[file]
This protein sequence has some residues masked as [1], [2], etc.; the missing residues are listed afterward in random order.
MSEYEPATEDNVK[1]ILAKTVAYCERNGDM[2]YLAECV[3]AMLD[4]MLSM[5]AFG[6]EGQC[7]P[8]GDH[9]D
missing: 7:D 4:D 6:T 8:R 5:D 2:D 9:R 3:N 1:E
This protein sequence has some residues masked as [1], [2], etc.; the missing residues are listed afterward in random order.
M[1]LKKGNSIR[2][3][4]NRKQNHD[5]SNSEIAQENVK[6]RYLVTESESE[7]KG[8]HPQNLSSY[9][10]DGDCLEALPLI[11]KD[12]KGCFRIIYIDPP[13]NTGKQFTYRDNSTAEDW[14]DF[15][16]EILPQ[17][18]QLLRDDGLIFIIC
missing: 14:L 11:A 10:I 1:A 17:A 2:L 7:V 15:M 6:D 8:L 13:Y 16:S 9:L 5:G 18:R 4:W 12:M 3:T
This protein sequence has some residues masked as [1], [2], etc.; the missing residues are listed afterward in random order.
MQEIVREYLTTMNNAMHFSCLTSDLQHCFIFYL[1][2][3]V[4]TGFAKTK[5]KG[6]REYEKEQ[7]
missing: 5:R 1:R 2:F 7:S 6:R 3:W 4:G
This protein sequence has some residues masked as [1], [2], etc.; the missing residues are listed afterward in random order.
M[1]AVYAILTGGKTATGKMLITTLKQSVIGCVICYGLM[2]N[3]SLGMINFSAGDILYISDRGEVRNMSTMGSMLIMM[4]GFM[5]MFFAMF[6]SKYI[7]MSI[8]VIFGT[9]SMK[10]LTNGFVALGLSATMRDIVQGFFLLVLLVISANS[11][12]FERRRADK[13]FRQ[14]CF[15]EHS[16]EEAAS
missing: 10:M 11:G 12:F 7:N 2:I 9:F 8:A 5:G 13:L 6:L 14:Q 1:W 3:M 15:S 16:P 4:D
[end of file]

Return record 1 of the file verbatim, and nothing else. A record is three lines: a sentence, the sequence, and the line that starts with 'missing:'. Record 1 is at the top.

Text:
This protein sequence has some residues masked as [1], [2], etc.; the missing residues are listed afterward in random order.
MSEYEPATEDNVK[1]ILAKTVAYCERNGDM[2]YLAECV[3]AMLD[4]MLSM[5]AFG[6]EGQC[7]P[8]GDH[9]D
missing: 7:D 4:D 6:T 8:R 5:D 2:D 9:R 3:N 1:E